**If anyone would like to donate to help out the victim’s family, please contact us and we will point you in the right direction. Thanks to all who have helped already.**

So, Charlie Did A Weird Thing The Other Day…

Charlie is my 13-year-old stepson. He’s autistic, which for him means he’s non-verbal and developmentally delayed (like he’s developmentally a toddler in many ways). He’s loves water, pepperoni, and his iPad and music. He’s a big kid, 5’5” and about 170lbs of solid energy. He’s got the prettiest curly blond hair. He can get violent, usually self-injuring, but I always have some scratch marks and bruises from some meltdown or another, nbd. He is the lovey-est kid I know, loves hugs and kisses and can be just the sweetest. He’s also really smell oriented and likes sniffing things.  So, those are Charlie facts that are relevant to this story.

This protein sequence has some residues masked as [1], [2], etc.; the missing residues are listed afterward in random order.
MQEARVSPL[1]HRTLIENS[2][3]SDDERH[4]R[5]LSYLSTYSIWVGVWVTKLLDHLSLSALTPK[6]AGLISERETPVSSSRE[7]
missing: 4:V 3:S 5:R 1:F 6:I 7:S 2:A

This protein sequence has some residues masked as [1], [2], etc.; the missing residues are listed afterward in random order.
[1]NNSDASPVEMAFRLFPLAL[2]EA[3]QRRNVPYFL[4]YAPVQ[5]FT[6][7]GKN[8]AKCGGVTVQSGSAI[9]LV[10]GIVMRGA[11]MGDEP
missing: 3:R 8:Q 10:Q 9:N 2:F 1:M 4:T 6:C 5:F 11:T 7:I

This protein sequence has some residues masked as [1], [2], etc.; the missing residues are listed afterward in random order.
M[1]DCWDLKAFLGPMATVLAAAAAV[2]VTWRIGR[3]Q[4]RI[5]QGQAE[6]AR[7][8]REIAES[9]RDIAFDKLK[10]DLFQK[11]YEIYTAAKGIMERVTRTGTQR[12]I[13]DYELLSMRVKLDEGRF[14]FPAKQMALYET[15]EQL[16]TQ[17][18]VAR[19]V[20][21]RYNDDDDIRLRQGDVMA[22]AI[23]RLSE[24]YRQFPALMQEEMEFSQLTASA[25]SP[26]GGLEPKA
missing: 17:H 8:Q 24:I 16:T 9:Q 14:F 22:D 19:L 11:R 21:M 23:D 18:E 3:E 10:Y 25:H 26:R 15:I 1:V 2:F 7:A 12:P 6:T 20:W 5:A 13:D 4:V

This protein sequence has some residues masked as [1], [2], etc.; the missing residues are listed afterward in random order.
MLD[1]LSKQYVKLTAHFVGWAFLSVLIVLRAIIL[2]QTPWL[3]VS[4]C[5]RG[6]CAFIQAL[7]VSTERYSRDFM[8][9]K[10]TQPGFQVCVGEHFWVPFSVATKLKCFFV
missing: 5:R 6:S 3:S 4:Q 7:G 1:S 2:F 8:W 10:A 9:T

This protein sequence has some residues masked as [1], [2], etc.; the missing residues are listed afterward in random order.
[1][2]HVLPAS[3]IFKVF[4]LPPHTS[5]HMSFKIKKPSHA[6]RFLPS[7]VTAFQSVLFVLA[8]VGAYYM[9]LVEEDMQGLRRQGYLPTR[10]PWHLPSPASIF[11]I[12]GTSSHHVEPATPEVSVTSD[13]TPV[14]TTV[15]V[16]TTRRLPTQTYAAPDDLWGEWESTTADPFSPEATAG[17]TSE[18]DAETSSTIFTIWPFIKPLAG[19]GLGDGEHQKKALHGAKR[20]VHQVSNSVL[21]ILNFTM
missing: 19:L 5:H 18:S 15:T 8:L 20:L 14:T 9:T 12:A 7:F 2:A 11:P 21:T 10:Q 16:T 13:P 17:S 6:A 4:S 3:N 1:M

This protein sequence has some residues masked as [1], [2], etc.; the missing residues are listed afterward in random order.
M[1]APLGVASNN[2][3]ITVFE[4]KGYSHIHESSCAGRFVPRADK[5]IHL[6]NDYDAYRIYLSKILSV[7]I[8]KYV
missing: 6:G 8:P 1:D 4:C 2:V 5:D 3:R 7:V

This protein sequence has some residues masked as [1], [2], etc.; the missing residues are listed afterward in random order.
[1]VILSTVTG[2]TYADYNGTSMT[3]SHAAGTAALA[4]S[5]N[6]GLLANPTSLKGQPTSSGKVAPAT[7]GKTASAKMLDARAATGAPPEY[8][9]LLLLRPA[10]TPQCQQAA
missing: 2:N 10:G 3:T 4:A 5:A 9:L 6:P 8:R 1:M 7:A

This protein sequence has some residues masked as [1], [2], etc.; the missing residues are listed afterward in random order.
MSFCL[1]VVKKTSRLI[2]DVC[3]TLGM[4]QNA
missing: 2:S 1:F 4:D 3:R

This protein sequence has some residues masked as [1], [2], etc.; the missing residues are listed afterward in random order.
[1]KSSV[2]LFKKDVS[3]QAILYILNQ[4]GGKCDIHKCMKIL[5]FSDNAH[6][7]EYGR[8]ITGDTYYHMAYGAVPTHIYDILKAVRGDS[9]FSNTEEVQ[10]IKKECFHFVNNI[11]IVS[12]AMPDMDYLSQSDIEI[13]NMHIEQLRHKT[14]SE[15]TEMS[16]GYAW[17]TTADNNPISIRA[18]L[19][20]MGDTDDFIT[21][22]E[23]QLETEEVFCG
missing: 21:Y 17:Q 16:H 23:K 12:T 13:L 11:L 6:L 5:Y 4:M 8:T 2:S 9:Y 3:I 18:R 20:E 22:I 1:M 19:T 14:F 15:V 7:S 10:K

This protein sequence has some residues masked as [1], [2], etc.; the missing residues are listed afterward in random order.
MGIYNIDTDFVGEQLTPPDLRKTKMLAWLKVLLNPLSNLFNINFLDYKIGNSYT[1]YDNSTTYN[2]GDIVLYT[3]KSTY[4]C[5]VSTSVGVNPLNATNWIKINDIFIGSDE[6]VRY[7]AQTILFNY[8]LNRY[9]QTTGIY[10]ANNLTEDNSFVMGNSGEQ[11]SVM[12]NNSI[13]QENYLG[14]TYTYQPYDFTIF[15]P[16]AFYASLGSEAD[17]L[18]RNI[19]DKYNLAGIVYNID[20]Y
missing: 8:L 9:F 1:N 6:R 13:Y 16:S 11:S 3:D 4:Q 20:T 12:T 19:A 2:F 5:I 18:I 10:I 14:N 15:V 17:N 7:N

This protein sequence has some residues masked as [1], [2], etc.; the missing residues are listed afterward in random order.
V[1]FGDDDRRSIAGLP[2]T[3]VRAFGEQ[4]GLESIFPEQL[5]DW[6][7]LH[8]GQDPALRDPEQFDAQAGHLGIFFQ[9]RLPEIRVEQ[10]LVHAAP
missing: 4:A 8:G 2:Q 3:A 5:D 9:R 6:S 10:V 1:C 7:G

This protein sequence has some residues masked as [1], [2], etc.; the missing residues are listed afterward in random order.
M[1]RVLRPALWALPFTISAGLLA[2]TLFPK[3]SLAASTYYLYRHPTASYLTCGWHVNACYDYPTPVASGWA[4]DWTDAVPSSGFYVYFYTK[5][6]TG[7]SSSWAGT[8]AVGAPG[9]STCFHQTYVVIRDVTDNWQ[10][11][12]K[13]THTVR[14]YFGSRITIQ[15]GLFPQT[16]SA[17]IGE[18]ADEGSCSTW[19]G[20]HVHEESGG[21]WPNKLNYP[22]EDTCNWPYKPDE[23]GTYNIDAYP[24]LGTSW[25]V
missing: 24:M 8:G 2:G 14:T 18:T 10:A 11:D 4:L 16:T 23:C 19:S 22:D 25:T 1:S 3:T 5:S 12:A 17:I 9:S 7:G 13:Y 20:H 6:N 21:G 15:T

I do most of my family grocery shopping at Wal-Mart, because it is cheap and sells 1 ½ pound packs of pepperoni and giant jugs of bubble bath for $3. I usually go on the weekends and take the boys because they like going to the store and Charlie is usually well-behaved and it gives Scott a quiet hour (which I then trade in for glorious naps). So, this past Saturday, I pack up the boys, head to the store and have a not so great trip; Charlie was a little agitated and I was in no mood to deal.

We finish our shopping and are headed for the parking lot, me pushing our very full cart. Cal is telling me about videogames or Captain Underpants or Beauty and the Beast, something. Charlie’s walking next to the cart like he’s supposed to be. There’s an old couple in front of us, because it’s Wal-Mart.

Out of the blue, Charlie let’s go of the cart, gently places one hand on the waist of the man in front of us, goes up on his tiptoes and sniffs the man’s neck behind his ear before the man can turn around, then drops his hand back to the cart. This all happened in the space of 2 seconds, but it felt like a year. I speed us up and get the fuck outta there, before the man can figure out what just happened and laughed all the way to the car.